Petrol and diesel prices were hiked again on Tuesday for the seventh time in the last eight days.
While the price of petrol was increased by 80 paise a litre, the diesel rate rose by 70 paise per litre, reported PTI.
Since the revision in fuel prices began on March 22, petrol and diesel rates have jumped by Rs 4.80 per litre. Fuel prices vary in states due to different value added tax and freight charges.
A litre of petrol will cost Rs 100.21, while diesel will be sold at Rs 91.47 in Delhi, a price notification of Indian state fuel retailers showed.
In Mumbai, India’s financial capital, the price of petrol rose to Rs 115.04 per litre, while diesel rate went up to Rs 99.25. Fuel rates are still the highest in Mumbai among all the metro cities.
The price of petrol in Chennai is Rs 105.94, while diesel cost Rs 96. In Kolkata, a litre of petrol rose to Rs 109.68, while diesel rates increased to Rs 94.62.
On Monday, Opposition members of the Lok Sabha raised the matter of consistent hike in prices of petrol and diesel. Congress MP Adhir Ranjan Chowdhury, Trinamool Congress’ Sudip Bandyopadhyay and Dravida Munnetra Kazhagam leader TR Baalu shouted slogans demanding a reduction in fuel rates.
“My argument was that prices of petroleum products including cooking gas have been increasing relentlessly,” Chowdhury told The Indian Express. “Adding fuel to the fire, the government is also going to raise the prices of essential medicines. This shows the government’s anti-people, anti-poor mindset.”
When the newspaper asked the Congress leader about the Centre holding the Russia-Ukraine conflict responsible for the price hike, he said, “The truth is India is importing only less than 5% of its crude oil from Russia. So this argument does not hold water.”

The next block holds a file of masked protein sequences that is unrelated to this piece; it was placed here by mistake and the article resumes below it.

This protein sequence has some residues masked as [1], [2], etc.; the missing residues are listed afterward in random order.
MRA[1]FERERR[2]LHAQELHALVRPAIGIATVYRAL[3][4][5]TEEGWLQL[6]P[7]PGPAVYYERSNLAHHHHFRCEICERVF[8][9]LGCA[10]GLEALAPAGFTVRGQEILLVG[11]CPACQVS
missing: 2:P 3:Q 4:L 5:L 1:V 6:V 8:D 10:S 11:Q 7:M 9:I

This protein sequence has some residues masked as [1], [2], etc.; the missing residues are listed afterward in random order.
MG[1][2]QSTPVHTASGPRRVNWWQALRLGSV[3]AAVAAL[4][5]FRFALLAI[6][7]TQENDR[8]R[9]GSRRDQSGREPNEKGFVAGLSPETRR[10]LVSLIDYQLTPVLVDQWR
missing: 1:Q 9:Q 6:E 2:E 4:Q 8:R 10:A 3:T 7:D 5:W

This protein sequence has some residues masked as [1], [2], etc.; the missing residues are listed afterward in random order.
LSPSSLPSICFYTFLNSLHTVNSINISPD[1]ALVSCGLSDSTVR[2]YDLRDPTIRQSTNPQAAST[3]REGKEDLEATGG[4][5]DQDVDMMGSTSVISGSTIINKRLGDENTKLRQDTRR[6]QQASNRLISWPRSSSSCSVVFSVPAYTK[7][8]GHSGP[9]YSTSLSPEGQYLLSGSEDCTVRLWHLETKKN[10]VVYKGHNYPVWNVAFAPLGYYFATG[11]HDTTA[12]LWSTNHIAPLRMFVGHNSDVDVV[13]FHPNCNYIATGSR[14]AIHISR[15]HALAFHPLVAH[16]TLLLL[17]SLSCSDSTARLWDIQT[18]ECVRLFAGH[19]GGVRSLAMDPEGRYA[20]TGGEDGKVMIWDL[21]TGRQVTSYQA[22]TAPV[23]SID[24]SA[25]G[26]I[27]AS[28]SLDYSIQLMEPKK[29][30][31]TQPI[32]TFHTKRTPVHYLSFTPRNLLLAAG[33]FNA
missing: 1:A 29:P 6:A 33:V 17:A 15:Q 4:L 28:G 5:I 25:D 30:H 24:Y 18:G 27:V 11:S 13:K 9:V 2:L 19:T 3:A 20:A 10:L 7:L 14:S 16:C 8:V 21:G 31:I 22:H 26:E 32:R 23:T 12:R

Ahead of the Assembly polls in five states, fuel rates had been on a freeze since November 4. This was also the period in which the cost of crude oil surged by nearly $30 per barrel. Oil firms had not revised fuel prices for 137 days despite the substantial increase in global oil prices.
On March 24, Moody’s Investors Services said that the three state-owned fuel retailers – Indian Oil Corporation, Bharat Petroleum Corporation Ltd and Hindustan Petroleum Corporation Ltd – incurred losses of around $2.25 billion (Rs 19,000 crore) in revenue for keeping petrol and diesel prices on hold during Assembly polls.
While fuel prices in India are regulated by oil marketing companies, it has often been observed that the rates remain unchanged during elections and are hiked after the result day.
For 18 days in March and April last year, the prices of petrol and diesel remained unchanged as four states and a Union Territory went to polls. However, after the results were announced on May 2, the prices rose steadily to hit record levels.
On March 8, Union Minister for Petroleum and Natural Gas Hardeep Singh Puri had said that there was a “war-like situation” and that oil marketing companies would take that into account.
He had denied that oil price hikes had been stalled due to Assembly elections in the states of Uttar Pradesh, Punjab, Uttarakhand, Manipur and Goa.